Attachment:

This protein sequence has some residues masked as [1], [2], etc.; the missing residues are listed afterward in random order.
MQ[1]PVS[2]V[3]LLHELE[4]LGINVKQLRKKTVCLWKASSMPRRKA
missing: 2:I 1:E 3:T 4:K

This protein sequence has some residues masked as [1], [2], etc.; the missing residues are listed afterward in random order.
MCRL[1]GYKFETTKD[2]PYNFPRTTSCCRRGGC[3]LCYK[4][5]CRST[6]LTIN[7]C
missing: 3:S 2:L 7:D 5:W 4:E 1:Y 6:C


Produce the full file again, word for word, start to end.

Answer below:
This protein sequence has some residues masked as [1], [2], etc.; the missing residues are listed afterward in random order.
MQ[1]PVS[2]V[3]LLHELE[4]LGINVKQLRKKTVCLWKASSMPRRKA
missing: 2:I 1:E 3:T 4:K

This protein sequence has some residues masked as [1], [2], etc.; the missing residues are listed afterward in random order.
MCRL[1]GYKFETTKD[2]PYNFPRTTSCCRRGGC[3]LCYK[4][5]CRST[6]LTIN[7]C
missing: 3:S 2:L 7:D 5:W 4:E 1:Y 6:C